Richard Achilles Ballinger

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BALLINGER-PINCHOT CONTROVERSY

BALLINGER-PINCHOT CONTROVERSY. When William H. Taft became president of the United States in 1909, his administration canceled an order of former president Theodore Roosevelt that had withdrawn from sale certain public lands containing water-power sites in Montana and Wyoming. Gifford Pinchot, chief of the U.S. Forest Service, protested and publicly charged Secretary of the Interior Richard A. Ballinger with favoritism toward corporations seeking waterpower sites. Pinchot also defended a Land Office investigator who was dismissed for accusing Ballinger of being a tool of private interests that desired access to Alaskan mineral lands. Taft fired Pinchot, and a joint congressional investigating committee exonerated Ballinger. Nevertheless, public outcry over the controversy forced Ballinger to resign in March 1911, and the controversy widened the split between conservative (Taft) and progressive (Roosevelt) Republicans.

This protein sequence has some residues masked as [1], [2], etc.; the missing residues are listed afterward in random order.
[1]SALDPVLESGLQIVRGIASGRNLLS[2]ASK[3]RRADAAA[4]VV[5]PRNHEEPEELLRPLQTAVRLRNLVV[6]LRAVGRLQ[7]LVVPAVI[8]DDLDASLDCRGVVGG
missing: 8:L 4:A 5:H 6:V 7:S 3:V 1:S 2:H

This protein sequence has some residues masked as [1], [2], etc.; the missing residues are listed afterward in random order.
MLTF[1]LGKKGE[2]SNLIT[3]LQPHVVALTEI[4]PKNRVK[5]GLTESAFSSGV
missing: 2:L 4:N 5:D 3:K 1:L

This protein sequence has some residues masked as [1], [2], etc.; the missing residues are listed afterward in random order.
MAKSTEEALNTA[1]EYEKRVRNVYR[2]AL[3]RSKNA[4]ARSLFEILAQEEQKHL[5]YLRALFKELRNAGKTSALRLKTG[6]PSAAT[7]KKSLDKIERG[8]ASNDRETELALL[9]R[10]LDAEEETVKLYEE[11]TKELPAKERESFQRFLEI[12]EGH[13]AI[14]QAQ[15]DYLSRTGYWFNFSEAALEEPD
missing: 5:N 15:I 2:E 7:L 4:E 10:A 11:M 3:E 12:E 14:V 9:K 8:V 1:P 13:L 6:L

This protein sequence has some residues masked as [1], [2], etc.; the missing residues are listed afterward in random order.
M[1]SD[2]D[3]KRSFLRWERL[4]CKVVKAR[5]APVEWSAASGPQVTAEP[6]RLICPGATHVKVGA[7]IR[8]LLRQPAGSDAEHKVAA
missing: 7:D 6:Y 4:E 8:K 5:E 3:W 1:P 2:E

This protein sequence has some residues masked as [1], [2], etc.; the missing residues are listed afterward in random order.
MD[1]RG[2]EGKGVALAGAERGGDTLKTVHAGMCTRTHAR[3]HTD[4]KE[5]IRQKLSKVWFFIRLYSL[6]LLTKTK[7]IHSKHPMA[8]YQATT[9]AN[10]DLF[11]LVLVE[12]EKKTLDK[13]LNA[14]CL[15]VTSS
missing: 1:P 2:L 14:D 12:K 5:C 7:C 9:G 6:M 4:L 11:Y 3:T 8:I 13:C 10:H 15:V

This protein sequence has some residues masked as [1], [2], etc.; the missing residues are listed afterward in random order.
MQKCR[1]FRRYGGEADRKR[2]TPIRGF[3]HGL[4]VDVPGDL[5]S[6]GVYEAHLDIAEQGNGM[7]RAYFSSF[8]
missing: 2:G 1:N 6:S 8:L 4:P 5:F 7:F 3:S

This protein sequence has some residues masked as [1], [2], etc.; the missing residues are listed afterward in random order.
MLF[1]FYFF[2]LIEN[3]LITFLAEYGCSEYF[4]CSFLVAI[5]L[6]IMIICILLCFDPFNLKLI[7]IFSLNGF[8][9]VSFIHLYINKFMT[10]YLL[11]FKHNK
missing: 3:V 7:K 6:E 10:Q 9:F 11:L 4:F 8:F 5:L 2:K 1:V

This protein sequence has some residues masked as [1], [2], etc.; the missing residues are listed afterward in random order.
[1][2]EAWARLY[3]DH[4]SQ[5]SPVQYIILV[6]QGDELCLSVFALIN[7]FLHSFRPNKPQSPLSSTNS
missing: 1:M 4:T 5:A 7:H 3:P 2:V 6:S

BIBLIOGRAPHY

Anderson, Donald F. William Howard Taft: A Conservative's Conception of the Presidency. Ithaca, N.Y.: Cornell University Press, 1973.

Coletta, Paolo E. William Howard Taft: A Bibliography. Westport, Conn.: Meckler, 1989.

Penick, James L., Jr. Progressive Politics and Conservation: The Ballinger-Pinchot Affair. Chicago: University of Chicago Press, 1968.

Glenn H.Benton/a. g.

See alsoEnvironmental Business ; Interior, Department of the ; Marine Sanctuaries ; Waterways, Inland .